In the Commerce Department order, Indian officials said they made the decision after considering India’s own needs and those of neighboring countries. The ministry said India’s food security was “at risk” due to rising global prices.
The announcement represented a surprising reversal weeks after Indian officials and international analysts spoke of the possibility that India could dramatically ramp up exports to fill a gap created in part by the war in Ukraine. global food prices It has risen to record levels in recent months, putting pressure on billions of people, particularly the world’s poorest, UN officials have warned.
But a heat wave broke the record this spring – March was the hottest month in India Indian crops were damaged and wheat production was reduced by up to a quarter in some cases. As traders rush to buy food to sell in the international market, the Indian government has struggled to make purchases for its local food bank and ration program, according to Indian agricultural researchers and government statistics.
Like many countries, India is also struggling with rising inflation affecting household budgets and even food systems. food swell The government said it rose 8.3 percent in April.
Egypt, the largest importer of Russian and Ukrainian wheat in the world, recently negotiated with India for import million tons. Turkey and several countries in Africa, which also depend on wheat imports from the Black Sea region, have lined up in recent weeks to buy from India. India recently sent trade delegations to nine countries, including Tunisia, Morocco and Indonesia, to discuss increasing exports.
Prime Minister Narendra Modi said earlier this month during visit to Germany. “When humanity faces a crisis, India comes up with a solution.”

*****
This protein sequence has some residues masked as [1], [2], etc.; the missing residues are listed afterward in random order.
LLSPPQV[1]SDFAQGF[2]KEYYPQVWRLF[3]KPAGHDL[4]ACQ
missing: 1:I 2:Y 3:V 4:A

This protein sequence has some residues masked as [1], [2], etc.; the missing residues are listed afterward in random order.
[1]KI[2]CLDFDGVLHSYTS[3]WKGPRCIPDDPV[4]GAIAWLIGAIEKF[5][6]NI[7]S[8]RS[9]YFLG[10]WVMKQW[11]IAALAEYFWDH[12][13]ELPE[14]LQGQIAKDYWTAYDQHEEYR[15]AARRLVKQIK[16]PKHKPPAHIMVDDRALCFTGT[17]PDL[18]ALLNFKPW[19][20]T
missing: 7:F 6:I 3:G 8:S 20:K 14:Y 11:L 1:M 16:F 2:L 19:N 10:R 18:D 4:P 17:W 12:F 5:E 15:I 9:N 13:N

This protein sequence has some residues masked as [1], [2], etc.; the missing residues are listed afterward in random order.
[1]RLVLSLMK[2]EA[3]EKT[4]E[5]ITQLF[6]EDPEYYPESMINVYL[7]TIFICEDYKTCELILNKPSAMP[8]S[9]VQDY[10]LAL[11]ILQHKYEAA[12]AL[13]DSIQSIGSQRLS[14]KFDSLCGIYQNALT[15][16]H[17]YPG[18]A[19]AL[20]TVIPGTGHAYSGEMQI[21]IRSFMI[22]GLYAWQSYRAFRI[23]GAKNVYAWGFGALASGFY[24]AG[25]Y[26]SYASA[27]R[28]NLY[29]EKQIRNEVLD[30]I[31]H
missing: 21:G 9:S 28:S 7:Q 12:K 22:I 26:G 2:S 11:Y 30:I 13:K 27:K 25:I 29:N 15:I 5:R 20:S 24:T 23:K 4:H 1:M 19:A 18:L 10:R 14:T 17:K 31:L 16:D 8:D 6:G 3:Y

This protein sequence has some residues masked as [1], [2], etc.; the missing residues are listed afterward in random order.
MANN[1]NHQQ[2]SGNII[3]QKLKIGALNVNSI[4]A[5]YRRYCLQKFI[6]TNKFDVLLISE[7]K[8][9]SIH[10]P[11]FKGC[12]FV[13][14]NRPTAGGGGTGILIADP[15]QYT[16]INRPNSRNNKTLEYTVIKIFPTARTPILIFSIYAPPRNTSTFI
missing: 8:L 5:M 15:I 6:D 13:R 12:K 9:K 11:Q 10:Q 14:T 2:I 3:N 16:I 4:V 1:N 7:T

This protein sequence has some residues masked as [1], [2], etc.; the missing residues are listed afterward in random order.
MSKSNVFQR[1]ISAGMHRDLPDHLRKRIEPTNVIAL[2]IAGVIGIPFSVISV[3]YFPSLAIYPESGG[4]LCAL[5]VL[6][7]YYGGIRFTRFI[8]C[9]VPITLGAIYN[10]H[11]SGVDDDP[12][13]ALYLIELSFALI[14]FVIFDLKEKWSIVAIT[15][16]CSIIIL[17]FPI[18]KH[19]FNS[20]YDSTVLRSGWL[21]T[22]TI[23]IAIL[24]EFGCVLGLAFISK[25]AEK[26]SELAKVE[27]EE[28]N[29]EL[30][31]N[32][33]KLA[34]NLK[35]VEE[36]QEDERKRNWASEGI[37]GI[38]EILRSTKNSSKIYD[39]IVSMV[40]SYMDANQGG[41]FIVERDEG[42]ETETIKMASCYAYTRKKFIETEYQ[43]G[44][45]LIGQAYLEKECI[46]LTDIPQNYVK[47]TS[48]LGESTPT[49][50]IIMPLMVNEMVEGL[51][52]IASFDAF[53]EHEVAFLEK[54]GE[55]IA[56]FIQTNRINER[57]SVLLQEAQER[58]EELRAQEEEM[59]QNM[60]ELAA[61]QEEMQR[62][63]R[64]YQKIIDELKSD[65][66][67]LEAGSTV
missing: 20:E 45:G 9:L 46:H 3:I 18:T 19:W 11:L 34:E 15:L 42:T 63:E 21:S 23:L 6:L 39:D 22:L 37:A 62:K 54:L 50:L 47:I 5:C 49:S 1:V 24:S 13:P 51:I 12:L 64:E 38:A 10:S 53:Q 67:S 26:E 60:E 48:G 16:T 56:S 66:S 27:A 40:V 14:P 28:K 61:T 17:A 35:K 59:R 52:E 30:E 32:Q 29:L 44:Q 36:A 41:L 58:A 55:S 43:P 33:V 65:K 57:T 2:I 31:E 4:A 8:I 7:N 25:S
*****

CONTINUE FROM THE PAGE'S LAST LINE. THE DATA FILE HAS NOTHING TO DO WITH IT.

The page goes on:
for help Increased wheat exportsThe Indian government scrambled to set up 200 export quality inspection laboratories, added more railcars for transport, and prioritized exports from ports.
Egypt agreed to India as a supplier of wheat In April, Commerce Minister Piyush Goyal said in a tweet, adding that the country was “ready to serve the world.”
Now, it’s not immediately clear which deals will take place. The Department of Commerce, which oversees trade, said in its order on Friday that shipments for which irrevocable letters of credit were issued will be allowed to proceed. The Indian government can also give special permission to export to countries “to meet food security needs”. Otherwise, all exports are frozen.
Analysts said the decision to halt exports was the right decision at a time of global uncertainty.
“We must maintain a surplus given the climatic aberrations and food security concerns,” said Devinder Sharma, an agricultural policy expert. “We have such a large population to take care of. Who do you know [whether] May the epidemic never come again? “
Through the pandemic, the federal government has provided five kilograms (11 pounds) of wheat or rice and just over one kilogram (2.2 pounds) of pulses per person per month on top of existing food support. Earlier this year, the program was extended through September.
But the pressure on the regime was evident when the government announced last week that it would provide more Rice instead of wheat under the program.
Government wheat purchases fell to Lowest level in 15 years this year to less than 20 million tons after a record high of 43 million tons in 2021. Exports were a major factor.
The skyrocketing world wheat prices made traders boom. The World Bank expected in April that wheat prices would reach the level of absolutely high This year, by more than 40 per cent. Wheat exports from India more than tripled.
Falling production, booming exports and rising fuel prices have led to a sharp rise in domestic wheat prices in recent weeks. Wheat is one of the most popular foodstuffs in the country, and rising prices are hurting consumers across the board.
Experts said in India last wheat crisis in 2005 served as a cautionary tale. India’s high exports depleted its reserves, forcing it to import wheat in the following years.
“India should not make the same mistake,” Sharma said. Next year, if the need arises, “the stock may not be available, and prices will not be affordable.”
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